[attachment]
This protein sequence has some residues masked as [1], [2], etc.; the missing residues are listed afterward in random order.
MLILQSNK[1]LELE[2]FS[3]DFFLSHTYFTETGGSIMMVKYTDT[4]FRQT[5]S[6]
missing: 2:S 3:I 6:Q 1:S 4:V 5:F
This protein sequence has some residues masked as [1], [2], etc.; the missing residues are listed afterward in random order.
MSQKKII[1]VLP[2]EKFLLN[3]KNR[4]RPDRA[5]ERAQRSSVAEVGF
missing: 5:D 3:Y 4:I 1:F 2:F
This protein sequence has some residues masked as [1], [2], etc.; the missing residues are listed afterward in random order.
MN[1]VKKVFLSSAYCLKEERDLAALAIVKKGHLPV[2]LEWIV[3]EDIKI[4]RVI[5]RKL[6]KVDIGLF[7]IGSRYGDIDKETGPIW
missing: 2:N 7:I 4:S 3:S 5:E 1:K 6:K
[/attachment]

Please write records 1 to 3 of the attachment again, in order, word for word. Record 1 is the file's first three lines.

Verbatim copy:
This protein sequence has some residues masked as [1], [2], etc.; the missing residues are listed afterward in random order.
MLILQSNK[1]LELE[2]FS[3]DFFLSHTYFTETGGSIMMVKYTDT[4]FRQT[5]S[6]
missing: 2:S 3:I 6:Q 1:S 4:V 5:F
This protein sequence has some residues masked as [1], [2], etc.; the missing residues are listed afterward in random order.
MSQKKII[1]VLP[2]EKFLLN[3]KNR[4]RPDRA[5]ERAQRSSVAEVGF
missing: 5:D 3:Y 4:I 1:F 2:F
This protein sequence has some residues masked as [1], [2], etc.; the missing residues are listed afterward in random order.
MN[1]VKKVFLSSAYCLKEERDLAALAIVKKGHLPV[2]LEWIV[3]EDIKI[4]RVI[5]RKL[6]KVDIGLF[7]IGSRYGDIDKETGPIW
missing: 2:N 7:I 4:S 3:S 5:E 1:K 6:K